1. AUTOMOBILE INDUSTRY – INTRODUCTION
1.1 EVOLUTION OF AUTOMOBILE INDUSTRY:
The evolution of the automotive industry has been influenced by various innovations in fuels, vehicle components, societal infrastructure, and manufacturing practices, as well as changes in markets, suppliers and business structures. Some historians cite examples as early as the year 1600 of sail-mounted carriages as the first vehicles to be propelled by something other than animals or humans. However, it is believed by most historians that the key starting point for the automobile was the development of the engine. The engine was developed as a result of discovering new energy carrying mediums, such as steam in the 1700s, and new fuels, such as gas and gasoline in the 1800s. Shortly after the invention of the 4-stroke internal combustion gasoline-fueled engine in 1876, the development of the first motor vehicles and establishment of first automotive firms in Europe and America occurred.
During the 1890s and early 1900s, developments of other technologies, such as the steering wheel and floor-mounted accelerator, sped up the development of the automotive industry by making vehicles easier to use. Almost simultaneously, in America, the societal infrastructure that would provide fertile ground for the proliferation of automobiles was being set. Driver’s licenses were issued, service stations were opened, and car sales with time payments were instituted. Famous vehicle models such as Ford’s Model T were developed during these times and, by 1906, car designs began abandoning the carriage look and taking on a more “motorage” appearance.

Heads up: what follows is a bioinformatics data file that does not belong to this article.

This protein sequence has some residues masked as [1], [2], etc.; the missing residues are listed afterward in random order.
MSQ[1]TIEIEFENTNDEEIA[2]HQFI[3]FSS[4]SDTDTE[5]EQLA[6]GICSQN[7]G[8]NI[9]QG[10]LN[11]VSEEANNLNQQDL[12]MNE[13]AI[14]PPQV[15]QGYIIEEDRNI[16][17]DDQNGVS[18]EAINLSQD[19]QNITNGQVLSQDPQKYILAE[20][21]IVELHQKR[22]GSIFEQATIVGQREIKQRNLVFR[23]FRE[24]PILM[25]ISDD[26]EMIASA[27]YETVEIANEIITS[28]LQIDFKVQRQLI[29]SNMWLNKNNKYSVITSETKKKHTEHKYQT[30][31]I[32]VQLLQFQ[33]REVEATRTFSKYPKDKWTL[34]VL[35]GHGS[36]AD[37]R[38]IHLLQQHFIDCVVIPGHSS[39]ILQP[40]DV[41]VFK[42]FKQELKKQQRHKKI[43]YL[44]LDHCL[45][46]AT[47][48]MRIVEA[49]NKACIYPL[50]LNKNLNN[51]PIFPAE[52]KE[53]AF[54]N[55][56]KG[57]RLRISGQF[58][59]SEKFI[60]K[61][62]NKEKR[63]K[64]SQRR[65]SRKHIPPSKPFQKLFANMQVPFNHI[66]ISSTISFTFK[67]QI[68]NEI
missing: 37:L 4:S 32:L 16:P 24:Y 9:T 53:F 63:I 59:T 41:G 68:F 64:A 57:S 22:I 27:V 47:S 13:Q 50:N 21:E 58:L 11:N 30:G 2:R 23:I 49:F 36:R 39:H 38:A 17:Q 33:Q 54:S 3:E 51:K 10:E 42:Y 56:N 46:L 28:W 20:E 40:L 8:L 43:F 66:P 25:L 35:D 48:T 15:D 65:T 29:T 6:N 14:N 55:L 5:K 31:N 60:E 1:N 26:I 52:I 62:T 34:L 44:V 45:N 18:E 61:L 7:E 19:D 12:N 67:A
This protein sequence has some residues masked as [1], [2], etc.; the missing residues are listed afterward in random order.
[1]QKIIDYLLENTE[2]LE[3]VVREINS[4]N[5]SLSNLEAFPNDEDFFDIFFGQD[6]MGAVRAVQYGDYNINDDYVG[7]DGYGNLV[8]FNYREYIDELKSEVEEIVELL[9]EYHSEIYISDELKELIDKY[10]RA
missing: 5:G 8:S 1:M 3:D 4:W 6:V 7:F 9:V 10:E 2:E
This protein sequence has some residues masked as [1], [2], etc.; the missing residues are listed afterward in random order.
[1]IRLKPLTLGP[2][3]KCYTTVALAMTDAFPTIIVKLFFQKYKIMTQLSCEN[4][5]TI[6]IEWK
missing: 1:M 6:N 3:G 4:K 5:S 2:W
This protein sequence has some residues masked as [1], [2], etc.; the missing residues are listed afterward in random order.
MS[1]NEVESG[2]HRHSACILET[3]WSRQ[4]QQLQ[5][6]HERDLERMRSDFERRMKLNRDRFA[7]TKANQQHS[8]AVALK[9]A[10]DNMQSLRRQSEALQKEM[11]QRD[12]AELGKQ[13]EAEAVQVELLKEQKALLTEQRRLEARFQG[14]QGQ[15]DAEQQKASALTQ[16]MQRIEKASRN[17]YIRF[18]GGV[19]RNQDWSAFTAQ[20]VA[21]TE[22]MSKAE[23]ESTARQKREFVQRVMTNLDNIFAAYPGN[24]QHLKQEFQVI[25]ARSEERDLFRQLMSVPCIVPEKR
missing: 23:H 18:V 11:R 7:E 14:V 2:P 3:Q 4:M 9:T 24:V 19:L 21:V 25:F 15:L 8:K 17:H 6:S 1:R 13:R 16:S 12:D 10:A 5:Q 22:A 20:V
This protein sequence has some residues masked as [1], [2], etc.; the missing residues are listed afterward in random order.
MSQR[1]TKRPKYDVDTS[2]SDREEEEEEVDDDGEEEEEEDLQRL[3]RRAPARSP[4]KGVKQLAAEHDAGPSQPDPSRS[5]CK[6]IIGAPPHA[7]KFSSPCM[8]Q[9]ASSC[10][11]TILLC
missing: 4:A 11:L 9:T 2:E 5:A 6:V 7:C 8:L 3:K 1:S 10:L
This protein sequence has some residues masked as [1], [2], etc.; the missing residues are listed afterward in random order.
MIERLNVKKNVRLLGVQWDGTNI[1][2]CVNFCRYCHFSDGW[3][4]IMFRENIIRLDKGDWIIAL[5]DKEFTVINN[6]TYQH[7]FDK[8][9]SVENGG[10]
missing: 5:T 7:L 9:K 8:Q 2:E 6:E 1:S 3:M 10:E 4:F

During the 1910s, the development of technologies and societal infrastructure continued in addition to new manufacturing practices and business strategies. Traffic lights started appearing in the U.S. and thousands of road signs were posted by B. F. Goodrich on over 100,000 miles of U.S. roads. Henry Ford’s famous assembly line was launched in 1913, which allowed vehicles to be mass produced and thus achieved economies of scale. Ford also introduced the concept of using interchangeable and standard parts to further enable the mass production process. Automakers also started to merge with other companies (e.g., GM acquired Chevrolet) and to expand to other markets (e.g., GM of Canada).
In the 1920s, the development of infrastructure, adoption of new manufacturing practices, and the merging of companies continued (e.g., Benz and Daimler, Chrysler and Dodge, Ford and Lincoln). In the U.S., the Bureau of Public Roads and the enactment of the Kahn-Wadsworth Bill helped facilitate road-building projects and develop a national road system. In manufacturing, mass production methods became better established, which led to the availability of a wide range of satisfactory cars to the public. While Ford had focused on a single model, GM adopted a new production strategy for providing greater product variety, which helped the company increase their market share by 20% and reduce Ford’s by 24%.
In the 1930s, several new vehicle brands were developed (e.g., Ford Mercury, Lincoln Continental, Volkswagen) and trends in vehicle consumer preferences were established that differentiated the American and European market. In the U.S. market, consumers preferred luxurious and powerful cars, whereas in Europe consumers preferred smaller and low-priced cars. Also during this time, GM’s product variety strategy continued to give them a competitive advantage over Ford, allowing GM to continue increasing their market share while Ford kept losing theirs.
In the 1940s, during World War II (WWII), automotive factories were used to make military vehicles and weapons, thus halting civilian vehicle production. After WWII, the economies of most European and some Asian-pacific countries, such as Japan, were decimated; this required the development of new production and business strategies such as those of Toyota, which began to develop what...
References: Ford India Private Limited Annual Report 2012
Recent news about Ford India in Economic Times
Please join StudyMode to read the full document